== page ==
As we start the last week in February, the crypto community are anticipating two hard forks from Ethereum this week. First of all, we have the Constantinople upgrade which was set to go live last month but due to vulnerability issues, Constantinople was forced to be postponed until this week. In addition to this, we have the St. Petersburg upgrade which is also set to go live later in the week.
According to the announcement on 22nd February, both of the hard forks are set to get executed at Ethereum’s block number 7,280,000 and the developers are expecting that the block will be mined on the 28th Feb. Nevertheless, considering the unexpected mining scenarios, the set block can also be achieved a day or two before or following the scheduled date.
Why the delay?
The delay for Constantinople was previously set to occur at block height 7,080,000 which was achieved on 17th January. But there was a big vulnerability reported just a couple of days before the block execution of the upgrade and so the developers at Etheruem were forced to delay to upgrade.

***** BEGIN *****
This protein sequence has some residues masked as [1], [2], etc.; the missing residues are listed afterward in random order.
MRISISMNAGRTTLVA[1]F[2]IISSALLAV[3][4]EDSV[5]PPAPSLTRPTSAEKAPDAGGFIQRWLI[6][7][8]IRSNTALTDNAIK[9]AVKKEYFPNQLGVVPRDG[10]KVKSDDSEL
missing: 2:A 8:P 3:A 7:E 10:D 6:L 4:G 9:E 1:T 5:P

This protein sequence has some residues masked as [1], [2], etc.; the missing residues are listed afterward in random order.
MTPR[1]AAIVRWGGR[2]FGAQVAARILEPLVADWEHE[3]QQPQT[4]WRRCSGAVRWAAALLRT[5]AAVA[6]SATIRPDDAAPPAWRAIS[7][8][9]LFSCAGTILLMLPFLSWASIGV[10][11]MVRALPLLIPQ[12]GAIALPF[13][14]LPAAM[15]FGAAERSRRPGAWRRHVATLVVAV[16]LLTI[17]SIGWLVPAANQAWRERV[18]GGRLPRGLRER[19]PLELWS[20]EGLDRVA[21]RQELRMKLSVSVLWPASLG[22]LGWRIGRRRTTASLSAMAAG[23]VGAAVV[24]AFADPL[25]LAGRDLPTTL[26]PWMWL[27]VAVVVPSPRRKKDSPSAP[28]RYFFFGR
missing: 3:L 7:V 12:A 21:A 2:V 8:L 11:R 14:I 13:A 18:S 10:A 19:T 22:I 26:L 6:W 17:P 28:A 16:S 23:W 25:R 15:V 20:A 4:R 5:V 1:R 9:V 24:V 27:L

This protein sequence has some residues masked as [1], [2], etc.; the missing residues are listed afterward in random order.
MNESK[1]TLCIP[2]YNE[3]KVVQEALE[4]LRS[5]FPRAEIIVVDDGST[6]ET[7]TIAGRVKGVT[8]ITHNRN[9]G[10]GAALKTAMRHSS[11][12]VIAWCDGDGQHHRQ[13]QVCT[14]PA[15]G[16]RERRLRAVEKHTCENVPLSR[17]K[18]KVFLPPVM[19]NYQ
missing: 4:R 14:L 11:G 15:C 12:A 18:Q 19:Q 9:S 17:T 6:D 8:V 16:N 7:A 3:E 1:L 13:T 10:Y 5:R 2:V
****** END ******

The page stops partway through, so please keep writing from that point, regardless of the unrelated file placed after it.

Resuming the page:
The Constantinople upgrade has been eagerly anticipated by the community which was finalised by the developers during a bi-weekly meeting held on 7th December 2018. The hard fork will implement five different Ethereum Improvement Proposals which will permanently change the blockchain with a batch of new backwards incompatible upgrades.
This will make Ethereum nodes to upgrade to new software or they could run a whole new separate blockchain based on the older version. A similar plan resulted in the creation of Ethereum Classic following the DAO hack.
Even so, according to the Ethereum developers, the upcoming hard fork won’t change any services provided to end-users because it is mostly “maintenance and optimization upgrade.” the upgrade will alter the blockchain's economic policy and fee structure and spearhead its way to a more scalable platform.
In an attempt to dimish any debates that the upgrade has created, some of the bigger cryptocurrency exchanges have announced that they will be supporting the hard fork. This includes Kraken, Coinbase, Huobi, OKEx and Coinbase.
When it comes to the St. Petersburg upgrade, this is meant to roll back to a previous update, Ethereum Improvement Proposal 1283 from Ethereum’s test net.